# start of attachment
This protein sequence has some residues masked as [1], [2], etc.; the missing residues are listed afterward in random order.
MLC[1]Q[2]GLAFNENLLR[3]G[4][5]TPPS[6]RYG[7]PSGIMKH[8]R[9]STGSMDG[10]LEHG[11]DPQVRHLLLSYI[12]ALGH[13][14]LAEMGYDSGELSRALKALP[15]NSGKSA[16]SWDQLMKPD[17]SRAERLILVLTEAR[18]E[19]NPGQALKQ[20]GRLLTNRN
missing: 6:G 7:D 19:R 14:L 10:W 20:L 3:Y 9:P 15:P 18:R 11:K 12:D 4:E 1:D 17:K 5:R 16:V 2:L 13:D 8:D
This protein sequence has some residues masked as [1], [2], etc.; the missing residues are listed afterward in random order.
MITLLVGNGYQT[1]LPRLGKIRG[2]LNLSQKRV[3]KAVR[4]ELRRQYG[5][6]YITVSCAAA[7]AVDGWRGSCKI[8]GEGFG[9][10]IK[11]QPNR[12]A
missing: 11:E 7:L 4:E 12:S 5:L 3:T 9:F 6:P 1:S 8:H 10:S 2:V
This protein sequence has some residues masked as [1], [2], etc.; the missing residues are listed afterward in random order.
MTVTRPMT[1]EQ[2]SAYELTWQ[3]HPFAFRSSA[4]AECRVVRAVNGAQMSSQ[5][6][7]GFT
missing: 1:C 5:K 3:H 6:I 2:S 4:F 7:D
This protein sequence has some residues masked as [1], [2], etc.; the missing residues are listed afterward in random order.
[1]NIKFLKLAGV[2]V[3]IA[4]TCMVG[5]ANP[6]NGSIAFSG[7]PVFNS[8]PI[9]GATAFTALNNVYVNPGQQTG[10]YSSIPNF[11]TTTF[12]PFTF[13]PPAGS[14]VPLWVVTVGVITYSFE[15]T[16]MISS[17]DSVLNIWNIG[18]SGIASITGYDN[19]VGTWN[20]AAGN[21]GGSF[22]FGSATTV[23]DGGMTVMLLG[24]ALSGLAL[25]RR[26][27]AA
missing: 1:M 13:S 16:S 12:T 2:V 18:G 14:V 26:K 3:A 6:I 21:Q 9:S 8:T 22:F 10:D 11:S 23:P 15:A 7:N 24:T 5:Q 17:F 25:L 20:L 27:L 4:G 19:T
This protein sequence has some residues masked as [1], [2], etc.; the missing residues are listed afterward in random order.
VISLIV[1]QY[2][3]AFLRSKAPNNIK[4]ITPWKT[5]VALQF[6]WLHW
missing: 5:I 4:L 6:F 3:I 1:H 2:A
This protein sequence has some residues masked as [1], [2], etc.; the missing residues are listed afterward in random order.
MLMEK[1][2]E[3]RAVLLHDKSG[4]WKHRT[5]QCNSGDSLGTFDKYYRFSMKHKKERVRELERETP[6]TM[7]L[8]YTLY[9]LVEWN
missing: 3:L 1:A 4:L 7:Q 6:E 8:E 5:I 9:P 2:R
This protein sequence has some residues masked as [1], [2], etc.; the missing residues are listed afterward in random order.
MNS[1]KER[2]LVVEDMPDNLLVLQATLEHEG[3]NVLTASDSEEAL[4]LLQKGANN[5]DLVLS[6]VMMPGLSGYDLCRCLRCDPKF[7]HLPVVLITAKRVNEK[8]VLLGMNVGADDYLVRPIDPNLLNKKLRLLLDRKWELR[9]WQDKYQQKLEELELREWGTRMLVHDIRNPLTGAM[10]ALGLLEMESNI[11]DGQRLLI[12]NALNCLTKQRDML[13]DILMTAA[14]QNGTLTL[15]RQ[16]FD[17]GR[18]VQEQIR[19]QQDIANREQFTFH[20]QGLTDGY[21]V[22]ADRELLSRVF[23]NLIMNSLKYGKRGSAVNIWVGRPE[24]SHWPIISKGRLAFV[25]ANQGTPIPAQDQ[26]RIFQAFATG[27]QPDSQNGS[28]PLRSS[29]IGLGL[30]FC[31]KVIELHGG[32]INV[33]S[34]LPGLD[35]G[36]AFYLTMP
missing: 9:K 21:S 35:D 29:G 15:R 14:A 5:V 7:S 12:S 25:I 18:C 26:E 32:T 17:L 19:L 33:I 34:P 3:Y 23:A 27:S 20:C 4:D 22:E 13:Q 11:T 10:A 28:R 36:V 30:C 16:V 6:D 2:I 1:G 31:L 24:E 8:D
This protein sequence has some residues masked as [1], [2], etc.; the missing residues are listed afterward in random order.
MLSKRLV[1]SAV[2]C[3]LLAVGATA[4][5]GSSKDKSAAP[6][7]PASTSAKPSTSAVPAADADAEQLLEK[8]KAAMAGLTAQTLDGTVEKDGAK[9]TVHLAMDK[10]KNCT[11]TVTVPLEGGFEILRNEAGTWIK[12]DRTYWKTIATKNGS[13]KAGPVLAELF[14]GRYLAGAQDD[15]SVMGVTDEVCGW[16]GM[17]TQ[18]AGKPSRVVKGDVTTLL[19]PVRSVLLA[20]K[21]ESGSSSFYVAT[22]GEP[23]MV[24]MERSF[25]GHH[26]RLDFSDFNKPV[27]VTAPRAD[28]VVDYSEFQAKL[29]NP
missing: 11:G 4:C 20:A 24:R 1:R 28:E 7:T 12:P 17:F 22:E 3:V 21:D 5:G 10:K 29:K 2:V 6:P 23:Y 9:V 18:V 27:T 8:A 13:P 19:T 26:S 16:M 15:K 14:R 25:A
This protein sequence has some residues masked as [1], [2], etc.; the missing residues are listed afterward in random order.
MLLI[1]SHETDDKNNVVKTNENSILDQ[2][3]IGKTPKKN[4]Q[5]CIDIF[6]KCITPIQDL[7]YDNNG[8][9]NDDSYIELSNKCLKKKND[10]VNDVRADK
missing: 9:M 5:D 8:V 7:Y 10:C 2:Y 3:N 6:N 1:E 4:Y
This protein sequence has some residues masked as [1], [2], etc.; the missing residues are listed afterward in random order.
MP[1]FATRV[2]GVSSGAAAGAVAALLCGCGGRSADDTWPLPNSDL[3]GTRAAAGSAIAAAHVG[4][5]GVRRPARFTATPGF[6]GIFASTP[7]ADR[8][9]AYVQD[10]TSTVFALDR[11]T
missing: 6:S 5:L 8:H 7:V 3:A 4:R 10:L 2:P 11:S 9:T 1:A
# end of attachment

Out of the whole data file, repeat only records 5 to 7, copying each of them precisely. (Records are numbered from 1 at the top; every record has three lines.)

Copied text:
This protein sequence has some residues masked as [1], [2], etc.; the missing residues are listed afterward in random order.
VISLIV[1]QY[2][3]AFLRSKAPNNIK[4]ITPWKT[5]VALQF[6]WLHW
missing: 5:I 4:L 6:F 3:I 1:H 2:A
This protein sequence has some residues masked as [1], [2], etc.; the missing residues are listed afterward in random order.
MLMEK[1][2]E[3]RAVLLHDKSG[4]WKHRT[5]QCNSGDSLGTFDKYYRFSMKHKKERVRELERETP[6]TM[7]L[8]YTLY[9]LVEWN
missing: 3:L 1:A 4:L 7:Q 6:E 8:E 5:I 9:P 2:R
This protein sequence has some residues masked as [1], [2], etc.; the missing residues are listed afterward in random order.
MNS[1]KER[2]LVVEDMPDNLLVLQATLEHEG[3]NVLTASDSEEAL[4]LLQKGANN[5]DLVLS[6]VMMPGLSGYDLCRCLRCDPKF[7]HLPVVLITAKRVNEK[8]VLLGMNVGADDYLVRPIDPNLLNKKLRLLLDRKWELR[9]WQDKYQQKLEELELREWGTRMLVHDIRNPLTGAM[10]ALGLLEMESNI[11]DGQRLLI[12]NALNCLTKQRDML[13]DILMTAA[14]QNGTLTL[15]RQ[16]FD[17]GR[18]VQEQIR[19]QQDIANREQFTFH[20]QGLTDGY[21]V[22]ADRELLSRVF[23]NLIMNSLKYGKRGSAVNIWVGRPE[24]SHWPIISKGRLAFV[25]ANQGTPIPAQDQ[26]RIFQAFATG[27]QPDSQNGS[28]PLRSS[29]IGLGL[30]FC[31]KVIELHGG[32]INV[33]S[34]LPGLD[35]G[36]AFYLTMP
missing: 9:K 21:S 35:D 29:G 15:R 14:A 5:V 7:S 12:S 25:I 18:C 26:E 32:T 17:L 19:L 33:I 34:P 3:Y 23:A 27:S 20:C 4:D 22:E 13:Q 11:T 10:A 28:R 36:V 30:C 16:V 6:D 2:I 1:G 31:L 24:E 8:D